The Department of Homeland Security took a positive step by clarifying and streamlining the process to protect migrant workers in labor disputes

Today, the U.S. Department of Homeland Security (DHS) announced a streamlined process that provides clarity on how migrant workers who are victims of, and witnesses to, labor and employment violations can come forward to request temporary protections, including protection from deportation through deferred action and employment authorization. This is a positive step that will protect the rights of workers to be treated and paid fairly and to organize and join unions, and allow them to assist labor standards enforcement agencies with their investigations.

EPI has joined hundreds of other immigrant and worker rights organizations to call on DHS to clarify the process for how migrant workers engaged in labor disputes can request status protections. This will help workers and whistleblowers overcome their very rational fears about coming forward to report labor and workplace violations. EPI has also called for DHS to grant deferred action and parole to migrant workers in labor disputes with more frequency and regularity across a broad range of disputes, and in response to a broad swath of labor and workplace violations. This action by DHS deserves praise, and I look forward to its swift implementation.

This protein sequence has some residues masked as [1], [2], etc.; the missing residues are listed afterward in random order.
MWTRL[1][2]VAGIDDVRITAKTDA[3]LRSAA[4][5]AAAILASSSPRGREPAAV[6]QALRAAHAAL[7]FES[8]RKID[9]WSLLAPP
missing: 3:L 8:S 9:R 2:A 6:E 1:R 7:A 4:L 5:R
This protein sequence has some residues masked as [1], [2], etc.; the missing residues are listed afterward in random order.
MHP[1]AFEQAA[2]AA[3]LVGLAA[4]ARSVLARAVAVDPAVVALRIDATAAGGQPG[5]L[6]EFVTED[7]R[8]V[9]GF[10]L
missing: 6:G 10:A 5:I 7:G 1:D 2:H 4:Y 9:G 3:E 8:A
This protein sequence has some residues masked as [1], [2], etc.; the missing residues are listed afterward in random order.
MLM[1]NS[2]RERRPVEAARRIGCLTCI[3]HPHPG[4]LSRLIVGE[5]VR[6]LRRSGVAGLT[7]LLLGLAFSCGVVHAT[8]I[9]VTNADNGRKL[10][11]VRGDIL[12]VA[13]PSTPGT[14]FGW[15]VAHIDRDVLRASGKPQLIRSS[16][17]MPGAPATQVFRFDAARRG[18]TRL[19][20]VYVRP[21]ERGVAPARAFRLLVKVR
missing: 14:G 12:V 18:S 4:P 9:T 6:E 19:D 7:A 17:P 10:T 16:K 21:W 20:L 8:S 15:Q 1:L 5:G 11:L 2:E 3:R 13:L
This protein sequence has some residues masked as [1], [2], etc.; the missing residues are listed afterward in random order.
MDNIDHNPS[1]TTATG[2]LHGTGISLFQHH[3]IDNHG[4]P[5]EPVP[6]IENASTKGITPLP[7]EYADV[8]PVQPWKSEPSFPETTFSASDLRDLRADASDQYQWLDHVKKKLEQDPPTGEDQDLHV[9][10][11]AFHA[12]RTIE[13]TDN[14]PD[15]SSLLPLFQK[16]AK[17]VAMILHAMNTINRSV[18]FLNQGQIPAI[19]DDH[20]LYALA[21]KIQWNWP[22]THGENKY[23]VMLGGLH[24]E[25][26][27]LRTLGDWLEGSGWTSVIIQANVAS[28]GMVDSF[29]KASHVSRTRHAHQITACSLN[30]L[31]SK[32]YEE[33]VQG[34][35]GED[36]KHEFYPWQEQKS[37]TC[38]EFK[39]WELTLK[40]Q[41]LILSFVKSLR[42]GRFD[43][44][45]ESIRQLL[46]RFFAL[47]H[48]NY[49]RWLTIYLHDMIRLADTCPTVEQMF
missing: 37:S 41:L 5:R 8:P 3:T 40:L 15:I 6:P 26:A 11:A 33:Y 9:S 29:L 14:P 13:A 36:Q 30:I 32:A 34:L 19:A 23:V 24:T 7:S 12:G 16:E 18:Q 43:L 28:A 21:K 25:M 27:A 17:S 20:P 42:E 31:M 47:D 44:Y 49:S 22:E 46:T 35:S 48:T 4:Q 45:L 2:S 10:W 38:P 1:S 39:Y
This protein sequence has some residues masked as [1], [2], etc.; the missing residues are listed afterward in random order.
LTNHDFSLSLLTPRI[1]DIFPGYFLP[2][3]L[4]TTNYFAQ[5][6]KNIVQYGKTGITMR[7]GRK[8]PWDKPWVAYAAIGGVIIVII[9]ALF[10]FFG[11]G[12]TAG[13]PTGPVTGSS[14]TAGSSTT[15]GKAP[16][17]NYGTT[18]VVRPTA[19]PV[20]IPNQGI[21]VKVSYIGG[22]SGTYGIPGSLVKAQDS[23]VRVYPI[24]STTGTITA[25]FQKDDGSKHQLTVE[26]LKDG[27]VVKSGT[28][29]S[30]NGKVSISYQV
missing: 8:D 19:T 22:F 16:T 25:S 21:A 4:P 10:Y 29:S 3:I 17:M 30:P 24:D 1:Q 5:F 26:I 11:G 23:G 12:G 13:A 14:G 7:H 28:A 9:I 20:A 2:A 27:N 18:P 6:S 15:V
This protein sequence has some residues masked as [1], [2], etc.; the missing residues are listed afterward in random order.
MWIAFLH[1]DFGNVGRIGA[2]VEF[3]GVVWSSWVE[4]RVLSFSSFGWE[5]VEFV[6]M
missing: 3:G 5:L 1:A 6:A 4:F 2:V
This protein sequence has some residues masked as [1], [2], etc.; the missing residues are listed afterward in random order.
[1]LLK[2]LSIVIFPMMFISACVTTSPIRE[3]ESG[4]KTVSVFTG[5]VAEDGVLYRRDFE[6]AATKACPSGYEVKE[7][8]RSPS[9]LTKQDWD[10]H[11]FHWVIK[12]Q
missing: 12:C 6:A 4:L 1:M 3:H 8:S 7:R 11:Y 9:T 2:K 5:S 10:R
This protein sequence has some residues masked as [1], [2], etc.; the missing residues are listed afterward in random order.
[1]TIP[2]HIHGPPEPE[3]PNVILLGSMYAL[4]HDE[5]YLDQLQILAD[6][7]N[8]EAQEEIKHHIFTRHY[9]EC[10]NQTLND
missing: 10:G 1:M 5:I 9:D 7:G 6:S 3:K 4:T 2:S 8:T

By using prosecutorial discretion to protect migrant workers involved in labor disputes through the issuance of temporary grants of deferred action, DHS will help ensure that migrant workers are able to pursue claims against employers without the threat of retaliation and deportation. DHS’s legal authority to do this on a case-by-case basis is well-founded, as well as to provide workers with employment authorization so they can support themselves financially while their claims are investigated and resolved. Employment authorization could also allow workers to be eligible for back pay or reinstatement as the result of an enforcement action or a court proceeding. 

Given the current budget constraints of federal labor standards enforcement agencies—which are funded at just one-twelfth the rate of immigration enforcement agencies—the use of deferred action in this manner will encourage workers and whistleblowers to speak out without fear and will act as a force multiplier for underfunded and understaffed labor enforcement agencies, thereby assisting them in their mission to protect worker rights and hold lawbreaking employers accountable. This will make workplaces safer for all workers.